Watertown Weighing Pros and Cons of Community Preservation Act

Watertown – When Watertown residents vote on November 8th for who they want to see in the White House for the next four years, there will also be five ballot questions to vote on.

Question five on Watertown’s ballot concerns the Community Preservation Act, which was first passed into Massachusetts law in 2000. The CPA calls for a small surcharge added to residents’ property tax bill. It is an optional provision which has to be voted on by residents of each town before it can be enacted. Currently, 161 towns and cities in Massachusetts have the CPA in effect, including Watertown’s surrounding communities of Belmont, Cambridge, Waltham and Newton.

CPA money is put into a collective fund that can only be used to fund open space projects, historic preservation, and affordable housing.

The CPA was on the Watertown election ballot in 2005 but was voted down. It was non-presidential election year, so voter turnout was low.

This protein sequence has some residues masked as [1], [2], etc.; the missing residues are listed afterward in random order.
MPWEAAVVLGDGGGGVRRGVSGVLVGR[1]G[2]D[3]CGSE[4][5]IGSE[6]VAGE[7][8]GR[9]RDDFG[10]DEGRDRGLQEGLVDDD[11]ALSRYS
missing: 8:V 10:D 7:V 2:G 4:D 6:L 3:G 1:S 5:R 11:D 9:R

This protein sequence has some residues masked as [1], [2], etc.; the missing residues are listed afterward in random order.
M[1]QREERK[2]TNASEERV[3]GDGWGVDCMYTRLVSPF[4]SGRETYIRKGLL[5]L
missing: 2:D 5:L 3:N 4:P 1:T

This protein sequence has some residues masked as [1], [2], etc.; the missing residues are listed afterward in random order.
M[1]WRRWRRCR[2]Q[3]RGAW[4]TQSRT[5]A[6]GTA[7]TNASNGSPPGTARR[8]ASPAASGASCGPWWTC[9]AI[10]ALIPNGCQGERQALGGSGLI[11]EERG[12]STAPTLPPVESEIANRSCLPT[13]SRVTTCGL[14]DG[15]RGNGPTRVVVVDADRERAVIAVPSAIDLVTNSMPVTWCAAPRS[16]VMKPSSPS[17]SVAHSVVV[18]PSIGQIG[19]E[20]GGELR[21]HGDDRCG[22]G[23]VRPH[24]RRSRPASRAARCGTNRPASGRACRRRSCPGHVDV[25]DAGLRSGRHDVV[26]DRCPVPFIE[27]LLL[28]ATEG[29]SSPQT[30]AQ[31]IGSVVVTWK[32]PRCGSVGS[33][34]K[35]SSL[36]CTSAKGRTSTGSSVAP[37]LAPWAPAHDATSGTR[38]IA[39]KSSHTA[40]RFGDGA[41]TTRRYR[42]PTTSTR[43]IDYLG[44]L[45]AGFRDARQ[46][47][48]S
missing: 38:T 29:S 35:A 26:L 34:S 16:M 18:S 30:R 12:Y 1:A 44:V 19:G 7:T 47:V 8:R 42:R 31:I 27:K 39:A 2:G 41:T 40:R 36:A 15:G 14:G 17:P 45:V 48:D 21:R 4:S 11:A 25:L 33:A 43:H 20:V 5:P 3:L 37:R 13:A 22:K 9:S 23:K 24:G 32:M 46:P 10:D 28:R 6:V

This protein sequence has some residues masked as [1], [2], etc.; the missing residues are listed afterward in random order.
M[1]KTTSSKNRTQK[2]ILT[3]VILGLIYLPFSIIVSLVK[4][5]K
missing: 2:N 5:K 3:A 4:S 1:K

This year the CPA was placed on the ballot after local group “Invest in Watertown” collected over 1,000 signatures from residents throughout the community. Proponents of the CPA believe the act could help fund restorations to monuments and headstones, clean up and renovate open space areas like Victory Field and Walker Pond, and help create more affordable housing in Watertown.

Opposing the CPA is the group “Concerned Watertown Homeowners’ Association” who believe that open space, historic preservation and affordable housing can be funded by fundraising and other means without taxing people in the community. They also believe the Watertown’s top priority should be figuring out what to do with the school buildings.

We take an in-depth look at the CPA by talking to representatives from the Concerned Watertown Homeowners’ Association and Invest in Watertown.


Check Out the Video!

Jane Sender, President of Newton’s Community Preservation Community, explains how their community has used the CPA and how projects are chosen.

Produced by Dan Hogan, News Producer
Video by:
Kyle Igoe, Playback Operator
Sam Dudley, Videographer
Sharisse Zeroonian, Production Assistant

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